The Effect of Global Warming in the Green Tea Industry, Part III

As an industry that covers three continents - Asia, Africa and South America -  the effects climate-related challenges to the tea growing and cultivation is a global concern.

 

In addition to Japan, a lot of tea-growing countries have reported how global warming adds to the hardships of growing frequency and intensity that are impacting their ability to produce quality tea. 


  • Drought in China leaving low-lying plants covered in dust, blocking crucial sunshine
  • Intense rainfall contributing to the erosion of slopes and loss of plantings in India
  • Unprecedented frost in Rwanda, causing a loss of 70% of leaves
  • Erratic rainfall in Kenya, with drought occurring twice as frequently
  • Higher temperatures in China contributing to increased pest populations

 

The problem is so severe and widespread that during the 2012 Consultation on Climate Change and Its Implication on the World Tea Economy held in Sri Lanka, a Working Group on Climate Change was endorsed. It was tasked to:

 

  • Review concepts and methods of climate change impact assessment and identify climate change databases and models,
  • Evaluate the analyses carried out on the impact of climate change and determine methodologies to measure the impact of climate change on the tea economy;
  • Evaluate suitable technologies that could be adapted for mitigation and adaptation strategies for the tea economy; 
  • Identify/suggest mitigation and adaptation strategies and develop appropriate long-term technologies for mitigation/adaptation.

 

In 2015, they presented their findings, along with a comprehensive list of recommended practices to cope in the coming decades.

 

  • Planting drought and stress-tolerant tea cultivars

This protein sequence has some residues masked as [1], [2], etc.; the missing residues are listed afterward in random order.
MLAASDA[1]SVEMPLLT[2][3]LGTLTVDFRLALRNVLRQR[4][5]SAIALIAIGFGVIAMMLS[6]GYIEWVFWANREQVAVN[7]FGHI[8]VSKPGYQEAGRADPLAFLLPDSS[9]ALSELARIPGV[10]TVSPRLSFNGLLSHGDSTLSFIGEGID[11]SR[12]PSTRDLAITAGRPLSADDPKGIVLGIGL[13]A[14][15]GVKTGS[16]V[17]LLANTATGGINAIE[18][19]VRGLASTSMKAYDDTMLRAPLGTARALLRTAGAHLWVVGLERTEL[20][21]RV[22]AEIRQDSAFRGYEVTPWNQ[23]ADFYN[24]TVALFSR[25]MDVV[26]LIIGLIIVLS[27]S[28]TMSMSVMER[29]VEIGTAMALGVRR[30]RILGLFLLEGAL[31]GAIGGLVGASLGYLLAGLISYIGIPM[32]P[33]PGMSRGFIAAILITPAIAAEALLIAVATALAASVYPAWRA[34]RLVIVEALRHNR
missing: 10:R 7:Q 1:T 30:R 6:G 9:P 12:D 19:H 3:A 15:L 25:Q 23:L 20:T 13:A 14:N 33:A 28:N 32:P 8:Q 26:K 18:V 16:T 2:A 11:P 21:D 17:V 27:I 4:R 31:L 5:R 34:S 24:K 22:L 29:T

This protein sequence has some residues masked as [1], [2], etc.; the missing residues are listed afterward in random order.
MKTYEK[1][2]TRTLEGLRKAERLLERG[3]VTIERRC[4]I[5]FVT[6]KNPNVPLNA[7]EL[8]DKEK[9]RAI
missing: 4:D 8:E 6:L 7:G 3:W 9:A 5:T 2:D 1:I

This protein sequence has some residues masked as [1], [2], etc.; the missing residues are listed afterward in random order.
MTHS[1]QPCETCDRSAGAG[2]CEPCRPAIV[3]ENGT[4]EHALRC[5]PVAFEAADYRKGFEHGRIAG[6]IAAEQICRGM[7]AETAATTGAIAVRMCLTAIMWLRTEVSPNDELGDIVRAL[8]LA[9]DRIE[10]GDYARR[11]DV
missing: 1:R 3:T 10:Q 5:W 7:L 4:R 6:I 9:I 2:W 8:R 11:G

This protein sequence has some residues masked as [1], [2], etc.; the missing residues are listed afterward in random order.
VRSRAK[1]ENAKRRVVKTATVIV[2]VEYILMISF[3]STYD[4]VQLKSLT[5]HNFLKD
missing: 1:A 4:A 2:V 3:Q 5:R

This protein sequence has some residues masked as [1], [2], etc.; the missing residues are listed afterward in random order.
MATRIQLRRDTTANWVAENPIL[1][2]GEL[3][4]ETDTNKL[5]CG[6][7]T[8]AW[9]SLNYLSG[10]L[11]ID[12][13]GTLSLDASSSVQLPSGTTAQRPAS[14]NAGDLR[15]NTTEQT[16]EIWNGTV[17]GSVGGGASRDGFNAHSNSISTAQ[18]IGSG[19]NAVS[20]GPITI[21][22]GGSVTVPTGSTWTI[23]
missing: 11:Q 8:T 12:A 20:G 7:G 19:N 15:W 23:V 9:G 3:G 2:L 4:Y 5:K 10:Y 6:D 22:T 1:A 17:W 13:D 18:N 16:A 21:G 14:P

• Diversifying production, including changing low-yielding tea land from tea to other crops that can thrive in poor soil and in tea-growing areas
  • Intercropping tea with other tree crops, such as rubber, and/or other food crops. Shade trees provide the dual benefit of protecting the tea plants As the tree matures, it can be used for fuel to dry the tea. Food crops, on the other hand, provide food and/or income to the farmer. Soil could also be improved by intercropping with nitrogen-fixing crops, such as beans. Non-nitrogen-fixing crops, such as cassava, however, absorb nutrients from the soil and would contribute to soil deterioration
  • Organic cultivation
  • Water conservation through efficient artificial irrigation and drainage systems, as well as water harvesting

 

The final point the report touched on, yet still highly emphasized the importance was community involvement. A bulk of the world’s tea output is still produced by numerous small, family-run farms that need the strong support of the government and the industry.

 

Therefore, awareness creation, public education, information exchange, indigenous and community-based adaptation strategies and new technology extension and crop insurance should be promoted to deal with climate change and extremes.